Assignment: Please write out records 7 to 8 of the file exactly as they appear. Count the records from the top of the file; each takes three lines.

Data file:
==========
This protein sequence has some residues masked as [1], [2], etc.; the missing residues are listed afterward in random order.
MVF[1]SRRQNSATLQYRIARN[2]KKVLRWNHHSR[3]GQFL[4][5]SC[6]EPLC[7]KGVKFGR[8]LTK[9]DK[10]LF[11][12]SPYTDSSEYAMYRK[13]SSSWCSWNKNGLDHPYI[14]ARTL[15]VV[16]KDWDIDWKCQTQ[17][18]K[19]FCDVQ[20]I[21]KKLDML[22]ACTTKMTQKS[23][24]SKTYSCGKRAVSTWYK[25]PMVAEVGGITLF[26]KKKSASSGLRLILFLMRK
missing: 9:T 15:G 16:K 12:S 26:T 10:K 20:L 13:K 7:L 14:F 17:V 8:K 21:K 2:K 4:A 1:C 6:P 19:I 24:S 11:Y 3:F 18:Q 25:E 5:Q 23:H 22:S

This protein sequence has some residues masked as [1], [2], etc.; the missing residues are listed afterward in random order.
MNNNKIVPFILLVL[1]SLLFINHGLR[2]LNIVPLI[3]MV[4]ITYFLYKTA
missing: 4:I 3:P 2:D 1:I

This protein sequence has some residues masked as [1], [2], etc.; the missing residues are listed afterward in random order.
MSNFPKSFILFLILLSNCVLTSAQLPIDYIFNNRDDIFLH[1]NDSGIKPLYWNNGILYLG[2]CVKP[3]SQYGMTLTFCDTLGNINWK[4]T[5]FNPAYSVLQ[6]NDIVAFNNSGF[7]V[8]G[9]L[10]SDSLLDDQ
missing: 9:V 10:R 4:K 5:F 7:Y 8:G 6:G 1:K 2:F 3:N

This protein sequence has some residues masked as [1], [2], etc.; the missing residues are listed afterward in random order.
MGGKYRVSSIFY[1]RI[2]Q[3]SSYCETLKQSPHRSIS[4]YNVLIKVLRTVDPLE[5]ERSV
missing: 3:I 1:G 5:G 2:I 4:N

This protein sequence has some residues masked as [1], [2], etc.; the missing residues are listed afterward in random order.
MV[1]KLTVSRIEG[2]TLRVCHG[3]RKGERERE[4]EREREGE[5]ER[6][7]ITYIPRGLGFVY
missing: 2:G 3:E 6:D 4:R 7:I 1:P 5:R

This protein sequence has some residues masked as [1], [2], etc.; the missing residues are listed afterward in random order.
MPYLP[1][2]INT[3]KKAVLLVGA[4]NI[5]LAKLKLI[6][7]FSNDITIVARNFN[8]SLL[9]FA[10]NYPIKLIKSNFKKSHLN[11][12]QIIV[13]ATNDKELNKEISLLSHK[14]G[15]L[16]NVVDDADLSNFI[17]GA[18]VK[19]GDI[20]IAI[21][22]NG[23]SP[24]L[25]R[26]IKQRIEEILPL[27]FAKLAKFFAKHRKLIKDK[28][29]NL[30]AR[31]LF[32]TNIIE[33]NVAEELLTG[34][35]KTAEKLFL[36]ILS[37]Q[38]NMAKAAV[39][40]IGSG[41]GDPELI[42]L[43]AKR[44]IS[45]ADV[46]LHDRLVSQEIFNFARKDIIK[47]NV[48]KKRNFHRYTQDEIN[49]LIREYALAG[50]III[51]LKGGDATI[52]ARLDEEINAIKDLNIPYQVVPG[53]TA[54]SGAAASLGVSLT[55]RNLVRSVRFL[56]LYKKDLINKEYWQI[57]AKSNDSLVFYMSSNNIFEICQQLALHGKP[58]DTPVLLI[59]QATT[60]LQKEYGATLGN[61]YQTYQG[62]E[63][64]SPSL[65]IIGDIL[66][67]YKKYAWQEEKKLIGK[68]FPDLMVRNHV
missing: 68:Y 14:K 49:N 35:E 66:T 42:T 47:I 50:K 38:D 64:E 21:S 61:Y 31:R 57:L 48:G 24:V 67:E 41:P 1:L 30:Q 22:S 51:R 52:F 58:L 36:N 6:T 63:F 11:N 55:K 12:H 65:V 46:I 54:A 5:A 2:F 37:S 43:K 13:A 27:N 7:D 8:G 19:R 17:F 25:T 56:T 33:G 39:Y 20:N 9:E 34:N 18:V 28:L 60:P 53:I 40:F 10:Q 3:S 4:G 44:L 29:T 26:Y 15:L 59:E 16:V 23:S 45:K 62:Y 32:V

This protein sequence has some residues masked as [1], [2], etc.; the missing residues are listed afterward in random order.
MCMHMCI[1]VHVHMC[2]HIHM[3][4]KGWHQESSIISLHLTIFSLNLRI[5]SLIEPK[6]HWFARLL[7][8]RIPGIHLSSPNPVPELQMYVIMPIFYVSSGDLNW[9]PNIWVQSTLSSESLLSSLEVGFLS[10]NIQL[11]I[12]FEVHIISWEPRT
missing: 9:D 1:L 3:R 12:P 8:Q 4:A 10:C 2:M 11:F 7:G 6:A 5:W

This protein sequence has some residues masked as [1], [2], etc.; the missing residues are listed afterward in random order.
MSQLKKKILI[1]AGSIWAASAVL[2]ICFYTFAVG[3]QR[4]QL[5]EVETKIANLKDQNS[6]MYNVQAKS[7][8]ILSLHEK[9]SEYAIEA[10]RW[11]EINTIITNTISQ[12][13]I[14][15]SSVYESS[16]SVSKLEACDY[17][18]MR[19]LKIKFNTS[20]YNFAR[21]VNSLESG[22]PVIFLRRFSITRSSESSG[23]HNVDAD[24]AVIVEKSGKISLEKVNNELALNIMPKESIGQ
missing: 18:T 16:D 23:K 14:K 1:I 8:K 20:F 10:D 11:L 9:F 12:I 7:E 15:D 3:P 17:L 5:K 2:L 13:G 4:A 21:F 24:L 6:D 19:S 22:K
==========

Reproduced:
This protein sequence has some residues masked as [1], [2], etc.; the missing residues are listed afterward in random order.
MCMHMCI[1]VHVHMC[2]HIHM[3][4]KGWHQESSIISLHLTIFSLNLRI[5]SLIEPK[6]HWFARLL[7][8]RIPGIHLSSPNPVPELQMYVIMPIFYVSSGDLNW[9]PNIWVQSTLSSESLLSSLEVGFLS[10]NIQL[11]I[12]FEVHIISWEPRT
missing: 9:D 1:L 3:R 12:P 8:Q 4:A 10:C 2:M 11:F 7:G 6:A 5:W

This protein sequence has some residues masked as [1], [2], etc.; the missing residues are listed afterward in random order.
MSQLKKKILI[1]AGSIWAASAVL[2]ICFYTFAVG[3]QR[4]QL[5]EVETKIANLKDQNS[6]MYNVQAKS[7][8]ILSLHEK[9]SEYAIEA[10]RW[11]EINTIITNTISQ[12][13]I[14][15]SSVYESS[16]SVSKLEACDY[17][18]MR[19]LKIKFNTS[20]YNFAR[21]VNSLESG[22]PVIFLRRFSITRSSESSG[23]HNVDAD[24]AVIVEKSGKISLEKVNNELALNIMPKESIGQ
missing: 18:T 16:D 23:K 14:K 1:I 8:K 20:F 10:D 11:L 9:F 12:I 7:E 15:D 3:P 17:L 5:K 2:L 13:G 4:A 21:F 24:L 6:D 19:S 22:K